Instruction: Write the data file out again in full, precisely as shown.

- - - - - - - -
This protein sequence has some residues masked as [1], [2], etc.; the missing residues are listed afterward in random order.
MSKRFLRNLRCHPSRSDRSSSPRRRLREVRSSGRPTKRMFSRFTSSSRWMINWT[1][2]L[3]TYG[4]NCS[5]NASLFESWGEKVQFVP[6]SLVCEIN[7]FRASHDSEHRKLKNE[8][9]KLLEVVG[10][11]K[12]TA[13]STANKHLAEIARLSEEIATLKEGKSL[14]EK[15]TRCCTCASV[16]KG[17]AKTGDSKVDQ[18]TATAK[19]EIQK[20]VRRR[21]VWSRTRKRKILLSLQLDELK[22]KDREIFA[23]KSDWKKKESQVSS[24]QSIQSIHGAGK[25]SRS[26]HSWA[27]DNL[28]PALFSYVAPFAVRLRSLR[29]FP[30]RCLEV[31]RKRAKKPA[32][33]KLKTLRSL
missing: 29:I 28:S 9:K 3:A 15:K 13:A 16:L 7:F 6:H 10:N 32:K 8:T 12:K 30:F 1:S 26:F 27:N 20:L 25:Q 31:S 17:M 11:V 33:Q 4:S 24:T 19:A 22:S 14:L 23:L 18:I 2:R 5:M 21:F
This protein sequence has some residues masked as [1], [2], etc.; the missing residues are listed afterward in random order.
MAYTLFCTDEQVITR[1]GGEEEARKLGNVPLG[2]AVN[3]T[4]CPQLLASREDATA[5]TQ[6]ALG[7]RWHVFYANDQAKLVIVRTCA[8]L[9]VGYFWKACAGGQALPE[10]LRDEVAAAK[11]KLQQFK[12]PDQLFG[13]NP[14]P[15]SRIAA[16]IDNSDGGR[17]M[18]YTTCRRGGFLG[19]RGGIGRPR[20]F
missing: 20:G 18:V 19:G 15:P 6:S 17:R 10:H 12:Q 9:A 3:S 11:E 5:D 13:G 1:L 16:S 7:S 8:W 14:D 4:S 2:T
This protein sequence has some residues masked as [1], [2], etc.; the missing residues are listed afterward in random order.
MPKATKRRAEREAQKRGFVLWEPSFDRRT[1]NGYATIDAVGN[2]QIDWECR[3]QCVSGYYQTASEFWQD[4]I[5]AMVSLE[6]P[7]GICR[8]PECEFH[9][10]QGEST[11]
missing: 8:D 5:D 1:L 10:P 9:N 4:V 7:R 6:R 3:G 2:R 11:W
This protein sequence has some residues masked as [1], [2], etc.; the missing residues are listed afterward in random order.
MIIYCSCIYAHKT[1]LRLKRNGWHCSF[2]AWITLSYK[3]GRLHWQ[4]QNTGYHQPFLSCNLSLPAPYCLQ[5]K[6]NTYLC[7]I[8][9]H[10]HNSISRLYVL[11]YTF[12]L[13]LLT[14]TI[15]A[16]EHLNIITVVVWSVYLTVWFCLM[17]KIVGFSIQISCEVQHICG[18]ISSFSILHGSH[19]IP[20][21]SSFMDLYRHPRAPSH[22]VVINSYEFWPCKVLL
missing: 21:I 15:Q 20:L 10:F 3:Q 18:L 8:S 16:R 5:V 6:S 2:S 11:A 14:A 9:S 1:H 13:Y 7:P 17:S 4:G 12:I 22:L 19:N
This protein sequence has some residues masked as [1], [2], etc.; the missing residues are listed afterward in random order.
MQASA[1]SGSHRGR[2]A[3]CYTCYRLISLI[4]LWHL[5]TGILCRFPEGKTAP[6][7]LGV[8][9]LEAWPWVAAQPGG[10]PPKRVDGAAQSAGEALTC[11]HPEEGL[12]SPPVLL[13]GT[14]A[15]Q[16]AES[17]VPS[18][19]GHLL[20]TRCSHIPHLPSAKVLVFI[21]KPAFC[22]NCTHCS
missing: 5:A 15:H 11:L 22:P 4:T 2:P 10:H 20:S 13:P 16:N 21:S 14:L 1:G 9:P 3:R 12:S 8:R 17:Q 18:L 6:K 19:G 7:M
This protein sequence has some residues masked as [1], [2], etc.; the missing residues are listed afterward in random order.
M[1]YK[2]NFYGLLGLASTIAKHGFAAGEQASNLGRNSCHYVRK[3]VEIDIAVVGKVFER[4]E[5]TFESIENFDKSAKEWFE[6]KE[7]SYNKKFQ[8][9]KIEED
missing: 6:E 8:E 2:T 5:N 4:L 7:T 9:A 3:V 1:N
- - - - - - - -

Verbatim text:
This protein sequence has some residues masked as [1], [2], etc.; the missing residues are listed afterward in random order.
MSKRFLRNLRCHPSRSDRSSSPRRRLREVRSSGRPTKRMFSRFTSSSRWMINWT[1][2]L[3]TYG[4]NCS[5]NASLFESWGEKVQFVP[6]SLVCEIN[7]FRASHDSEHRKLKNE[8][9]KLLEVVG[10][11]K[12]TA[13]STANKHLAEIARLSEEIATLKEGKSL[14]EK[15]TRCCTCASV[16]KG[17]AKTGDSKVDQ[18]TATAK[19]EIQK[20]VRRR[21]VWSRTRKRKILLSLQLDELK[22]KDREIFA[23]KSDWKKKESQVSS[24]QSIQSIHGAGK[25]SRS[26]HSWA[27]DNL[28]PALFSYVAPFAVRLRSLR[29]FP[30]RCLEV[31]RKRAKKPA[32][33]KLKTLRSL
missing: 29:I 28:S 9:K 3:A 15:K 13:A 16:L 7:F 6:H 10:N 32:K 8:T 12:K 30:F 1:S 26:F 27:N 20:L 25:Q 31:S 17:M 11:V 33:Q 4:S 24:T 19:A 22:S 14:L 23:L 18:I 2:R 5:M 21:F
This protein sequence has some residues masked as [1], [2], etc.; the missing residues are listed afterward in random order.
MAYTLFCTDEQVITR[1]GGEEEARKLGNVPLG[2]AVN[3]T[4]CPQLLASREDATA[5]TQ[6]ALG[7]RWHVFYANDQAKLVIVRTCA[8]L[9]VGYFWKACAGGQALPE[10]LRDEVAAAK[11]KLQQFK[12]PDQLFG[13]NP[14]P[15]SRIAA[16]IDNSDGGR[17]M[18]YTTCRRGGFLG[19]RGGIGRPR[20]F
missing: 20:G 18:V 19:G 15:P 6:S 17:R 10:H 12:Q 9:A 3:S 11:E 5:D 13:G 1:L 16:S 7:S 8:W 14:D 4:S 2:T
This protein sequence has some residues masked as [1], [2], etc.; the missing residues are listed afterward in random order.
MPKATKRRAEREAQKRGFVLWEPSFDRRT[1]NGYATIDAVGN[2]QIDWECR[3]QCVSGYYQTASEFWQD[4]I[5]AMVSLE[6]P[7]GICR[8]PECEFH[9][10]QGEST[11]
missing: 8:D 5:D 1:L 10:P 9:N 4:V 7:R 6:R 3:G 2:R 11:W
This protein sequence has some residues masked as [1], [2], etc.; the missing residues are listed afterward in random order.
MIIYCSCIYAHKT[1]LRLKRNGWHCSF[2]AWITLSYK[3]GRLHWQ[4]QNTGYHQPFLSCNLSLPAPYCLQ[5]K[6]NTYLC[7]I[8][9]H[10]HNSISRLYVL[11]YTF[12]L[13]LLT[14]TI[15]A[16]EHLNIITVVVWSVYLTVWFCLM[17]KIVGFSIQISCEVQHICG[18]ISSFSILHGSH[19]IP[20][21]SSFMDLYRHPRAPSH[22]VVINSYEFWPCKVLL
missing: 21:I 15:Q 20:L 10:F 3:Q 18:L 8:S 16:R 5:V 6:S 2:S 11:A 14:A 9:S 1:H 13:Y 7:P 17:S 4:G 12:I 22:L 19:N
This protein sequence has some residues masked as [1], [2], etc.; the missing residues are listed afterward in random order.
MQASA[1]SGSHRGR[2]A[3]CYTCYRLISLI[4]LWHL[5]TGILCRFPEGKTAP[6][7]LGV[8][9]LEAWPWVAAQPGG[10]PPKRVDGAAQSAGEALTC[11]HPEEGL[12]SPPVLL[13]GT[14]A[15]Q[16]AES[17]VPS[18][19]GHLL[20]TRCSHIPHLPSAKVLVFI[21]KPAFC[22]NCTHCS
missing: 5:A 15:H 11:L 22:P 4:T 2:P 10:H 20:S 13:P 16:N 21:S 14:L 1:G 9:P 3:R 12:S 8:R 17:Q 18:L 6:K 19:G 7:M
This protein sequence has some residues masked as [1], [2], etc.; the missing residues are listed afterward in random order.
M[1]YK[2]NFYGLLGLASTIAKHGFAAGEQASNLGRNSCHYVRK[3]VEIDIAVVGKVFER[4]E[5]TFESIENFDKSAKEWFE[6]KE[7]SYNKKFQ[8][9]KIEED
missing: 6:E 8:E 2:T 5:N 4:L 7:T 9:A 3:V 1:N